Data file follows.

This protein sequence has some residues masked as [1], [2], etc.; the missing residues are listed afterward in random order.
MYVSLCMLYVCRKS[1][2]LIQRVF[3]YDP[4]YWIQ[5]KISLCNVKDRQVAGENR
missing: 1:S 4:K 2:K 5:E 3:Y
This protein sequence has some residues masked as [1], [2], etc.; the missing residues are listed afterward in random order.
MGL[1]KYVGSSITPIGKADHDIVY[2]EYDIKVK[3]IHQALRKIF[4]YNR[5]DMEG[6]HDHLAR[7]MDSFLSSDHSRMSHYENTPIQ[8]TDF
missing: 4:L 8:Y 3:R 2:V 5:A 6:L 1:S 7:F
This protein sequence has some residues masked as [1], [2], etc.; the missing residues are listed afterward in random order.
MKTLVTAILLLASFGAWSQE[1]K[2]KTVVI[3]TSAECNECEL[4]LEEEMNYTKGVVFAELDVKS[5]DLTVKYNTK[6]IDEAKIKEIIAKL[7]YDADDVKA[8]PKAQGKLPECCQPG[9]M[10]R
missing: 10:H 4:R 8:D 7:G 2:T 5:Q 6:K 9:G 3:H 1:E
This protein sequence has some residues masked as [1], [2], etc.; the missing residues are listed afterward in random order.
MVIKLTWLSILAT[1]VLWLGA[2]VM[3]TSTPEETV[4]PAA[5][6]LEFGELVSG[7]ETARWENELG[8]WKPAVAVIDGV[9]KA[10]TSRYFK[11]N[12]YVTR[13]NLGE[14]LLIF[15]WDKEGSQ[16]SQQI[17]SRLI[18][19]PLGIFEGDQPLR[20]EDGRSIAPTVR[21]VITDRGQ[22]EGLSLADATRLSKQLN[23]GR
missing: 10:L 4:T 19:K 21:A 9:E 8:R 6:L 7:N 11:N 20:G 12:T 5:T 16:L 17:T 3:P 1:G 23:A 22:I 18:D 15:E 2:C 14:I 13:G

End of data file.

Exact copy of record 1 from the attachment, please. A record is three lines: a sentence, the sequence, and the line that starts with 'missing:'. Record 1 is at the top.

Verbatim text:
This protein sequence has some residues masked as [1], [2], etc.; the missing residues are listed afterward in random order.
MYVSLCMLYVCRKS[1][2]LIQRVF[3]YDP[4]YWIQ[5]KISLCNVKDRQVAGENR
missing: 1:S 4:K 2:K 5:E 3:Y